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Longborough Festival Opera, Longborough

As is now traditional, the Longborough Opera Festival is ending its current season at its home base with a production dedicated to giving young singers a platform to strut their stuff. This year the production of Alcina is the finale of a three-year Handel project.

As before in this strand of their work at Longborough, the interesting, small-scale production is conceived and developed by director Jenny Miller. The concept is captivating from the opening moments, with a small band of 12 being integrated visually and suggesting they are among the people that the sorceress has turned into animals on her enchanted, magical island. Once again, Jeremy Silver conducts from the harpsichord with a real sense of baroque style and with truly idiomatic grace. The platform on the stage allows the action to be centred at times and to suggest the wanderings away from the centre that are part of the story; and every singer works diligently and convincingly in a well-rehearsed and completely committed ensemble.

It is almost invidious not to mention every single name of both the singers and the musicians. The story comes across with real clarity (though occasional lapses in the translation) and as the opera progresses we move more and more deeply into the psyches of each individual and come to understand their inner turmoil and drives. Handel’s music evokes a real sense of compassion for all the characters, including that troubled witch, Alcina, played arrestingly by Julia Sitkovetsky. One is reminded by her singing why this is such a star making role!  I was completely won over by the Ruggiero of Hanna-Lisa Kirchin, the Morgana of Lucy Hall and the Bradamante of Anna Harvey. The youth of these singers is a huge asset in this story – it somehow makes it more convincing and the stage movement has a fresh athleticism that enhances the tale. Rosie Lomas was a sweet and delightful-voiced Oberto; Matthew Durkan made a good impression as Melisso and Christopher Diffey was sonorous and completely captivating as a very handsome Oronte. With the male chorus handled by William Smith and James Atkinson, this was a cast and an approach that did real justice to Handel’s operatic vision both dramatically and musically. The approach is small scale; but the impact was strong.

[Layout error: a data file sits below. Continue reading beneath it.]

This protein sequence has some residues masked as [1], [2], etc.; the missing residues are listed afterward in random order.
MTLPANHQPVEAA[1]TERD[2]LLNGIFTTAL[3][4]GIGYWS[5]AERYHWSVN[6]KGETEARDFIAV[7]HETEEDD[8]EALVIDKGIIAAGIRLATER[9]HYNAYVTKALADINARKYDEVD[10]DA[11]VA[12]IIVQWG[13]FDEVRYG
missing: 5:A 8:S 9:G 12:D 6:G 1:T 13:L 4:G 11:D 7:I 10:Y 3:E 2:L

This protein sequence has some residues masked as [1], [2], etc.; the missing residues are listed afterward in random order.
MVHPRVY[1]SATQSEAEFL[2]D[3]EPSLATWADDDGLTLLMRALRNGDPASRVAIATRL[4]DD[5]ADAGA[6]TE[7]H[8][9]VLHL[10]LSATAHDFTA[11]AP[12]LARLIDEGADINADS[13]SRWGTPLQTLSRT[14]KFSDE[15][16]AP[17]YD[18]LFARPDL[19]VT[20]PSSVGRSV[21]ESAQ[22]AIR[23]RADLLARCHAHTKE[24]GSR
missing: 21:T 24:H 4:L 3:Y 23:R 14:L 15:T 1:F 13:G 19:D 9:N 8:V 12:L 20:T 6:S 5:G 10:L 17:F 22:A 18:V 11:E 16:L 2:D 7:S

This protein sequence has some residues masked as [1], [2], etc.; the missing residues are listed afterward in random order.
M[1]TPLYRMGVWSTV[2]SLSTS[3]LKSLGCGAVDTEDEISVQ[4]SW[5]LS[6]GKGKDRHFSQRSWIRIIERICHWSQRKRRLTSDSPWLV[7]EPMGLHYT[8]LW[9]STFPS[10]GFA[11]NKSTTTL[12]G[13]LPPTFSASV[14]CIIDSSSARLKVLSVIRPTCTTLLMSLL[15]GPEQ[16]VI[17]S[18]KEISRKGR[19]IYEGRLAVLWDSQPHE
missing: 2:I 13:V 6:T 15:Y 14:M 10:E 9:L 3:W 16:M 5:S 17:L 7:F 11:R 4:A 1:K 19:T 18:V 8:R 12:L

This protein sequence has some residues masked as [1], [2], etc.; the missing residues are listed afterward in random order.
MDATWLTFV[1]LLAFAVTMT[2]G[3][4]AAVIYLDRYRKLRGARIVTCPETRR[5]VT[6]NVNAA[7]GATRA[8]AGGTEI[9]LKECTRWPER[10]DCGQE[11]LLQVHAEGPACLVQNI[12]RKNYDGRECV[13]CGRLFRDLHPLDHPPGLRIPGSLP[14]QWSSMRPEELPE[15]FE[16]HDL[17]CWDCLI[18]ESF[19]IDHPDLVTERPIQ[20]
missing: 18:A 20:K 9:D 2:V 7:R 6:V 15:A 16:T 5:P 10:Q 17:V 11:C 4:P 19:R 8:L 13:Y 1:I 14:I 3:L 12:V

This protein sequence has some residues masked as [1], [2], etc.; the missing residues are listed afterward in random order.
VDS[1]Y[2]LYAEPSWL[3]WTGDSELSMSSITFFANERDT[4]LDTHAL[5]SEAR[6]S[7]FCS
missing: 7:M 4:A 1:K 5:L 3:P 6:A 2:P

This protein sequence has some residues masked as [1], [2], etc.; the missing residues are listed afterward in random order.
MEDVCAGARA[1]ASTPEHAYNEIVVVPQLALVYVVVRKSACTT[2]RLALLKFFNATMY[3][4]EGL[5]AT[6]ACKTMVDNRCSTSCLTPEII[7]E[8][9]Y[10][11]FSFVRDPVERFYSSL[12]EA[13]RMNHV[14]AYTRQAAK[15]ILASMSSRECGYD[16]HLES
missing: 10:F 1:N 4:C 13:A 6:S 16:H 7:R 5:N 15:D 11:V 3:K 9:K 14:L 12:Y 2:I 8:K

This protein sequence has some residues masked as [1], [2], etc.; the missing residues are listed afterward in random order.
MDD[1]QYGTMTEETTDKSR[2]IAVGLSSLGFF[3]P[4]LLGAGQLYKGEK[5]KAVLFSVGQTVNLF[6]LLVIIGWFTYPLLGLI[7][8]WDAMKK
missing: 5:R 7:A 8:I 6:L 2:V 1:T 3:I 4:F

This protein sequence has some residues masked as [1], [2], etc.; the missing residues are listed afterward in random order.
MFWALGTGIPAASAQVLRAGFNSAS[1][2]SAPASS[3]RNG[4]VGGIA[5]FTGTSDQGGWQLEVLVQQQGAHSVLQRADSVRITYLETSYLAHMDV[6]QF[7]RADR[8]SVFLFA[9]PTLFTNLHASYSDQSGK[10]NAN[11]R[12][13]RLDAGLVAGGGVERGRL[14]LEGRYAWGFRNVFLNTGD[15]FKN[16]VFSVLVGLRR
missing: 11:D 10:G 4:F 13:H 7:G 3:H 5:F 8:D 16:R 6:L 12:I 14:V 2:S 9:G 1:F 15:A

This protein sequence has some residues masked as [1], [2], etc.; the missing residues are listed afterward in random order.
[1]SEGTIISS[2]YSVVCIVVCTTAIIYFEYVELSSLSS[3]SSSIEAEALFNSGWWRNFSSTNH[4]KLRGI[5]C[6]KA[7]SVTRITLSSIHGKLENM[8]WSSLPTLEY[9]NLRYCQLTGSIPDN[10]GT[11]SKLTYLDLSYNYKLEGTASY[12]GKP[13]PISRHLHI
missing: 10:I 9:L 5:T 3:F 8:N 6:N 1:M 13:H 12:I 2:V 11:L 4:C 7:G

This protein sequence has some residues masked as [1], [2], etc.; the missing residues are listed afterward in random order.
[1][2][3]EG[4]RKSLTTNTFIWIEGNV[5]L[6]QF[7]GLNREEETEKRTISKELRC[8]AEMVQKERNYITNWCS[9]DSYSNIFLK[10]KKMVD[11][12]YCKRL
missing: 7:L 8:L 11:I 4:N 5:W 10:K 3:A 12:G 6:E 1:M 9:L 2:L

There is a further performance of this production in London on Thursday, 4 August, at the Greenwood Theatre of King’s College. If you like Handel operas and have the opportunity, you should go along.


  • Opera
  • Music and Libretto: George Frideric Handel
  • Director: Jenny Miller
  • Conductor: Jeremy Silver
  • Longborough Festival Opera, Longborough
  • 30 July – 2 August 2016
  • Review by Mel Cooper
  • 2 August 2016

About The Author

Reviewer (UK)

Canadian-born Mel Cooper first came to the UK to study English Literature at Oxford University and stayed. He was captivated by the culture and history of Britain, which he found to be a welcoming and tolerant country. After working in highly illustrated, non-fiction publishing for over a decade, he founded and edited the magazine Opera Now. Since then he has worked as a consultant to the Japanese broadcaster NHK, a broadcaster on British Satellite Broadcasting, a maker of audio shows and arts critic for several airlines, and as one of the team that started Britain’s first commercial classical music radio station, Classic FM, on which he was both a classical music DJ and creator and presenter of shows like Classic America and Authentic Performance. Throughout this period, he also lectured in music and literature in London and Oxford and published short stories in Canada. After working with the Genesis Foundation on helping to fund arts projects, he continues to write, review and lecture on music and literature. His first novel has just been published as an e-book. The title is City of Dreams. It is the first volume of a projected saga called The Dream Bearers. You can find the Kindle version of the book on Amazon.

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